A16Z-backed Tomorrow Health launches with $7.5M seed round to improve in-home healthcare

New startup Tomorrow Health emerged from stealth today, led by former Oscar Health executive Vijay Kedar and Casper co-founder Gabriel Flateman, with a $7.5 million seed round led by Andreessen Horowitz. The goal of the new company is to address a particular aspect of home healthcare – access to the often confusing and frequently difficult to navigate world of in-home healthcare resources including equipment and supplies.

Tomorrow Health aims to take the complication out of the process of securing products instrumental in caring for patients at home, including gear like orthotic supports, mobility equipment like walkers and wheelchairs, CPAP machines and other respiratory hardware, and much more. The company was born out of founder Kedar’s own personal experience managing the care of his mother during a serious illness, and aims to connect insurers with customers in a way that takes all the guesswork out the process and introduces transparency that means patients understand what they’re getting, and what they’re paying for.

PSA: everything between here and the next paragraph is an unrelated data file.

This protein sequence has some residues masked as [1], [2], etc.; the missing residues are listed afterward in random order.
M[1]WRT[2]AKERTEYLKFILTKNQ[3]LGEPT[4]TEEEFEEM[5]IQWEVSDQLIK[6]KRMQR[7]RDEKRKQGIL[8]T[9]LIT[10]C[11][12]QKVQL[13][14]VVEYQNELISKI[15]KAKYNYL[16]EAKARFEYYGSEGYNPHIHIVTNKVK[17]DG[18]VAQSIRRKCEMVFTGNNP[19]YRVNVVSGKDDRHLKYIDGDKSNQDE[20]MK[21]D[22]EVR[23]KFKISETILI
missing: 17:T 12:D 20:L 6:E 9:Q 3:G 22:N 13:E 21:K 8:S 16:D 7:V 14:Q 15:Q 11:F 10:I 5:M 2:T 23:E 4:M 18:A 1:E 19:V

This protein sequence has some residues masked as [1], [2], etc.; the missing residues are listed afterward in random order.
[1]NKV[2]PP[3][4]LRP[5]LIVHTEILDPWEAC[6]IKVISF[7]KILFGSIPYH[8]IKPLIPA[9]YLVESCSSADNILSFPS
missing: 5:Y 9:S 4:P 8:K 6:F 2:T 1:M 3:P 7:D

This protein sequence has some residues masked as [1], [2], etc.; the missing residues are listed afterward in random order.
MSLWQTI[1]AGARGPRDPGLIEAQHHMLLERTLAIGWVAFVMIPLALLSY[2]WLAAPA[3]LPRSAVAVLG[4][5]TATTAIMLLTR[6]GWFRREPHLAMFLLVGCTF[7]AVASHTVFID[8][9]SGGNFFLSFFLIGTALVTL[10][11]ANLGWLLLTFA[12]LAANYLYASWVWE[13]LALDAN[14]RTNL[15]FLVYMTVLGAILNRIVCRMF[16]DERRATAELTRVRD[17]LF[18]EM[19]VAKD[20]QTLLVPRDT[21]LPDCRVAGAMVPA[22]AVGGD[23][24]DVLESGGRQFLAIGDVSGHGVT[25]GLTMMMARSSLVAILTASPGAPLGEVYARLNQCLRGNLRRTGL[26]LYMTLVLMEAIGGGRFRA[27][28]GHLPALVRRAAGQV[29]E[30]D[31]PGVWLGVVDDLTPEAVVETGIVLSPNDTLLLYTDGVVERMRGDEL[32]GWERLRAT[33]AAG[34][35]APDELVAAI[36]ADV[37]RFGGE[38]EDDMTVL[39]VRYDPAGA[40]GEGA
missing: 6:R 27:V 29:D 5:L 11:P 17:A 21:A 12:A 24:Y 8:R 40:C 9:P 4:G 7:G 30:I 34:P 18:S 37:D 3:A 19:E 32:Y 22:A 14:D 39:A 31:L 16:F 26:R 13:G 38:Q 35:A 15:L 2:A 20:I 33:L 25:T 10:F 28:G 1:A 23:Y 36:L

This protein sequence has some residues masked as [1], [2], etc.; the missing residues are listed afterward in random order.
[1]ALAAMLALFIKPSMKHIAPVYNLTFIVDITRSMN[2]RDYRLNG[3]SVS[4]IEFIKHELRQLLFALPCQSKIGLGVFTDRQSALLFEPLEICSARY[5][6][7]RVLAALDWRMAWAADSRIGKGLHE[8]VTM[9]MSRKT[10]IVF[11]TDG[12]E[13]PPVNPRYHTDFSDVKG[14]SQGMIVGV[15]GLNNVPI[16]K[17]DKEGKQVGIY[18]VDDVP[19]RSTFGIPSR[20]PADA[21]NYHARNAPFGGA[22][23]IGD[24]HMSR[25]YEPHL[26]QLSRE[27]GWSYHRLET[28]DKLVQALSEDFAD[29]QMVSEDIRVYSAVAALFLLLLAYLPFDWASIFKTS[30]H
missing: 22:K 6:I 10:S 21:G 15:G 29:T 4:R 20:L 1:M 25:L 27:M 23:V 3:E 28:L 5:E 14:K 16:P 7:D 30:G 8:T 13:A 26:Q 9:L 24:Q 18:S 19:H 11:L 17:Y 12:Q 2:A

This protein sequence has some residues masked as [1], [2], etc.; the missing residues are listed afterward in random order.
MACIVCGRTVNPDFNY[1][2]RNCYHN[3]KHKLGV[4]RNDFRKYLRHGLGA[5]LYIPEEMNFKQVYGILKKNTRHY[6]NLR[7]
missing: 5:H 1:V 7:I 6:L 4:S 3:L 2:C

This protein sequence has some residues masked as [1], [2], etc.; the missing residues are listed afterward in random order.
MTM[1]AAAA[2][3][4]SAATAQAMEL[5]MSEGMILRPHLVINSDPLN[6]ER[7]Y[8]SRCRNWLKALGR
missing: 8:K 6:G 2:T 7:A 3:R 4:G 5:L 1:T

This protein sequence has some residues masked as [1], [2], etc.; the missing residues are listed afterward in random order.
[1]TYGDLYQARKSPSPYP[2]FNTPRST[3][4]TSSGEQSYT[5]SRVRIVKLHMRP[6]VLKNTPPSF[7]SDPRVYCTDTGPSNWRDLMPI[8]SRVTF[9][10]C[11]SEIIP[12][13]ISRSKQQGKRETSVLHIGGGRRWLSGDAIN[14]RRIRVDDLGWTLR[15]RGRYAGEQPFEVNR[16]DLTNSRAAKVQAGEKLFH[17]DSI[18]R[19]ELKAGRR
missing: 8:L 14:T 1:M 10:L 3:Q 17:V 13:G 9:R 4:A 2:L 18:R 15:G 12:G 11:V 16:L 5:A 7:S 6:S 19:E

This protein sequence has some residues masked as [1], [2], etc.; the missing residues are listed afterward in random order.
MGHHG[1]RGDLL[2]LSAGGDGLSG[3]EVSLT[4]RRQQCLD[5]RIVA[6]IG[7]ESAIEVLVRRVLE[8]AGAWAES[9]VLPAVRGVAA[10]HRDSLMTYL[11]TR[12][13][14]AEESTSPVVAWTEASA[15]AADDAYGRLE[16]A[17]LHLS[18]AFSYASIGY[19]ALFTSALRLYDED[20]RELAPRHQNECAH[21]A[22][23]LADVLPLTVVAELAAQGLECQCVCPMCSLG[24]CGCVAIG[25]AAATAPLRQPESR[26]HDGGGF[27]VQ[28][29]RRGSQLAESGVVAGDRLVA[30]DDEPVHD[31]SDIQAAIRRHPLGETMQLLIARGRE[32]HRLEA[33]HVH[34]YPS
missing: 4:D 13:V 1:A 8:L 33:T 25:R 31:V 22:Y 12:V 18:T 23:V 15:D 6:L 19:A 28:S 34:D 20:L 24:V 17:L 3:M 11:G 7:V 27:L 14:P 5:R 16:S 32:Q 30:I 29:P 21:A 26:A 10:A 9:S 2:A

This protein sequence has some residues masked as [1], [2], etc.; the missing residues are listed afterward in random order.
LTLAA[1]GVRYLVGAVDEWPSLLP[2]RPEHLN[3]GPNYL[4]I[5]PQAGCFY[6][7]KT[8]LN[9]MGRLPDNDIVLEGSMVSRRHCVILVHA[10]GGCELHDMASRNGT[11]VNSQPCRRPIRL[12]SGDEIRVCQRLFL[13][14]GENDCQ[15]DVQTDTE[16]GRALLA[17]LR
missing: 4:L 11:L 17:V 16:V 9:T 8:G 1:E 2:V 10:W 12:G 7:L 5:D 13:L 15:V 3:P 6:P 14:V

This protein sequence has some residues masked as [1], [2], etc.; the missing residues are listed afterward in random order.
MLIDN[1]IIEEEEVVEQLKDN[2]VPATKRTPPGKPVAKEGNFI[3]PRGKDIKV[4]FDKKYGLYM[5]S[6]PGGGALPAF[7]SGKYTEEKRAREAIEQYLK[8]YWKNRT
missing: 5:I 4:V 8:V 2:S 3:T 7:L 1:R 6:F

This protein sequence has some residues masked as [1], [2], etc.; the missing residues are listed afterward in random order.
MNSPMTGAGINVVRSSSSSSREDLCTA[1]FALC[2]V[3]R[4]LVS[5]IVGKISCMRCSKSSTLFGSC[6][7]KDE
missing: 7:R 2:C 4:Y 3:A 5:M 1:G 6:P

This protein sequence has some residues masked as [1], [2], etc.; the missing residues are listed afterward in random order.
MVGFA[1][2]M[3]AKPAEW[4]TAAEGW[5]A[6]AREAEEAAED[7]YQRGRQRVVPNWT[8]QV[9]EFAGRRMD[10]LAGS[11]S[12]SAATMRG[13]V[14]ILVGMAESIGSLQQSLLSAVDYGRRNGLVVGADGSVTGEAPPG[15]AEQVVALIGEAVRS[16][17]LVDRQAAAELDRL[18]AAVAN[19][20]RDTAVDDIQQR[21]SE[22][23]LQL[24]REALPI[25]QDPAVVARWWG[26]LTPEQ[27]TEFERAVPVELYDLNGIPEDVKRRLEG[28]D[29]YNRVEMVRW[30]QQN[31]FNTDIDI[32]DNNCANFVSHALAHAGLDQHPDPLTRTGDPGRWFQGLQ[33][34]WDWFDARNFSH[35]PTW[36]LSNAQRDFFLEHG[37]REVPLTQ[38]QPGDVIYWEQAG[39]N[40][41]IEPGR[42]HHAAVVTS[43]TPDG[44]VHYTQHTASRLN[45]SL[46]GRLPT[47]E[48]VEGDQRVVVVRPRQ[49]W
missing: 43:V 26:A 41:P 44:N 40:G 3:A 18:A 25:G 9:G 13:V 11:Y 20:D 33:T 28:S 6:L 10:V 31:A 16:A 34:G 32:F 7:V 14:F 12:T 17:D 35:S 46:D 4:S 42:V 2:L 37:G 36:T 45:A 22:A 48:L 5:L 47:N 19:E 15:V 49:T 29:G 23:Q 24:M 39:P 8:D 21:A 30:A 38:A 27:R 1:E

In a blog post announcing the company, Kedar notes that part of the reason he saw a need for this company now is the growing percentage of Americans who are opting to “age in place” at home, rather than seek out an assisted living facility. That, combined with the changes that will result from the ongoing COVID-19 pandemic, could position anything that improves at-home care improvements for big growth and adoption over the next few years.

Already, we’re seeing healthcare companies that are focused on frontline and primary care shift to adopt more remote car practices. Forward, a clinic startup from SF, also accelerated the launch of a new at-home primary care product that adopts their biometric data-driven care model.

Healthcare involves a number of interoperating pieces, and equipment supply is one of the pieces that has encountered the least amount of modernization and tech-focused innovation, so it’s good to see a startup emerge to try to tackle this piece and adapt it to the fast-changing care landscape in the coronavirus era.